Hello! My name is Sarah and I am a recent photography graduate of Rochester Institute of Technology in New York. I just moved to Cleveland, Ohio! I'm excited to learn about my new city and have lots of new adventures. I like to post my own work, work that inspires me, and the occasional laugh.
So, I have a really good friend that I don’t see often, but today I knew we were meant to be good friends. I knew this because we went to Panera to get food and I ordered right away. My friend took a few minutes, and ordered while I was getting a drink. We both get our food and it turns out we ordered the exact same thing.
Client: I threw out that black pen, it was out of ink.
Me: What black pen?
Client: The one that was lying on your tablet.
Me: You threw out my $150 Wacom pen?
Client: I tried writing with it and it didn’t work. It must’ve been out of ink.
Oh god… the horror.
I have an idea involving the current government, and how it seems to have stalled out due to corruption in politics. We’ve come a long way, technologically speaking, from when our government was created. I’m curious why we’ve not updated the system to work with what is possible now due to technology.
It is now possible, thanks to the internet, to gather signatures for petitions, to play a single game of pokemon with hundreds of thousands of other people, to share opinions about political issues among millions of people. Why is voting on bills not done this way?
If we relegate congress to writing bills and letting the people vote on it, would that be worthwhile? I haven’t been thinking about it for long, but I think this might be a way to significantly lower the effect of corporate dollars in our government, as well as get representation for minority groups that are otherwise under-represented.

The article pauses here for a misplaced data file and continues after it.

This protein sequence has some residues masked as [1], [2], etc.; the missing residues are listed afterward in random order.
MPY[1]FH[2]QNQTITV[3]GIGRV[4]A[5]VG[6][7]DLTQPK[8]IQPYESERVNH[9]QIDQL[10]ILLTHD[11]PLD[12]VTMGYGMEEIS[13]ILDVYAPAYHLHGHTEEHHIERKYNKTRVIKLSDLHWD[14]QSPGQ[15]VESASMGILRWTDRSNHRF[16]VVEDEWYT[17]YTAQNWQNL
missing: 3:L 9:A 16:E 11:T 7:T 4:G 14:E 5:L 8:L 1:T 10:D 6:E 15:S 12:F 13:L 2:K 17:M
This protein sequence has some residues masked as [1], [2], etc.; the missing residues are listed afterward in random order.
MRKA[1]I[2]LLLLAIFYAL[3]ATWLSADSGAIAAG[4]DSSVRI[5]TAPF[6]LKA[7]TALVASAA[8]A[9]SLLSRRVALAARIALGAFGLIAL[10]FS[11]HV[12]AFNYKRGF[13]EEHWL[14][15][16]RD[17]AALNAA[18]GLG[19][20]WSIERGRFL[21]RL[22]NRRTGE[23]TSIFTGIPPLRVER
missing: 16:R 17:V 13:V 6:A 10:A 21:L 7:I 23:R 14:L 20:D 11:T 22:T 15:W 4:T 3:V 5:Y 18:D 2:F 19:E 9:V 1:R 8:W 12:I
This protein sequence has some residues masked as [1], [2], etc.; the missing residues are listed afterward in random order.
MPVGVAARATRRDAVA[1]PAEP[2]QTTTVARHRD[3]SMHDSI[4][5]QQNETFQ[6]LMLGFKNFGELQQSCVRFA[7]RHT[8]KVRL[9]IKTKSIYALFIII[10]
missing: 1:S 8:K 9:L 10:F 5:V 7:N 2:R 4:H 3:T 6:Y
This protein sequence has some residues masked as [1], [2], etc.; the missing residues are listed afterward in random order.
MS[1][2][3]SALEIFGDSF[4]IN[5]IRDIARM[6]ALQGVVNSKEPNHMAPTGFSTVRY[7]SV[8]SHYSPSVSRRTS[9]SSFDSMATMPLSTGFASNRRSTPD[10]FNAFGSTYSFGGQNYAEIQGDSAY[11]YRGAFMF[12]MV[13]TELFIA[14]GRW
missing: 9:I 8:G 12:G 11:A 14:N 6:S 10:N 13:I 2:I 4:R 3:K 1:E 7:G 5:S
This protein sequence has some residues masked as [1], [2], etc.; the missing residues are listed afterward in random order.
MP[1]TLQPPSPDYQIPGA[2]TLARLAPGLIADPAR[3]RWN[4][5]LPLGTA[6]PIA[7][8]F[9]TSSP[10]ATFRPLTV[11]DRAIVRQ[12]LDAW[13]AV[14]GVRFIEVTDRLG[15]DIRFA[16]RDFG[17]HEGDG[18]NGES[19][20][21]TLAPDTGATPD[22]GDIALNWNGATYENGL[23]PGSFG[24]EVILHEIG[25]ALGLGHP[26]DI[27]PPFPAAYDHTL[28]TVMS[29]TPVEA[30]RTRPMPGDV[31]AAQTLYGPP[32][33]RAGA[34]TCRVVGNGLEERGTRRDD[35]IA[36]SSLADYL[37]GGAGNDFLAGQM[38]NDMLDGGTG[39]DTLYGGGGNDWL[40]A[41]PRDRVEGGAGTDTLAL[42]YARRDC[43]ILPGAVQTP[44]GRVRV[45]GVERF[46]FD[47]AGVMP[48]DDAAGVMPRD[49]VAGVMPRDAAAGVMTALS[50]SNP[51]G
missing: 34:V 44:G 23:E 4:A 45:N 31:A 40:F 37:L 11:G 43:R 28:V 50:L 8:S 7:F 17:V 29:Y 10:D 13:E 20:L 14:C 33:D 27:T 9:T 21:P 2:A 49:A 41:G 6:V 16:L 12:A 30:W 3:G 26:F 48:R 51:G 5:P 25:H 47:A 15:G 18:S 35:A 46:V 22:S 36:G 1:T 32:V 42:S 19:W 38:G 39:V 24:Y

Basically, all we need to do is allow for citizens to vote on the same bills congress would vote on. This should be feasible given that the internet exists. Anyone have thoughts on this? (aside from the practicality of actually implementing it)
congress writes bills, people vote on them via the internet instead of congress.
Interesting. So what your kind of going for is implementing a more direct democracy rather than the representative democracy that we have now. Past arguments for a representative democracy were that it was too cumbersome to get everyone to vote on everything AND that the common man does not always understand what is best, therefore they should vote for representatives that are more intelligent and more aware of what is best for the people.
Now, obviously times have changed. With the invention of the internet it is possible to get a large number of people to vote on certain subjects. (like American Idol) I do feel like some would argue that the common man doesn’t know what’s best, however I don’t necessarily believe that. So along with arguments that the internet can be “rigged” and “hacked by young whipper snappers” to give one side an advantage, I have a feeling that arguments about whether the people know what’s best for themselves would be a point of contention.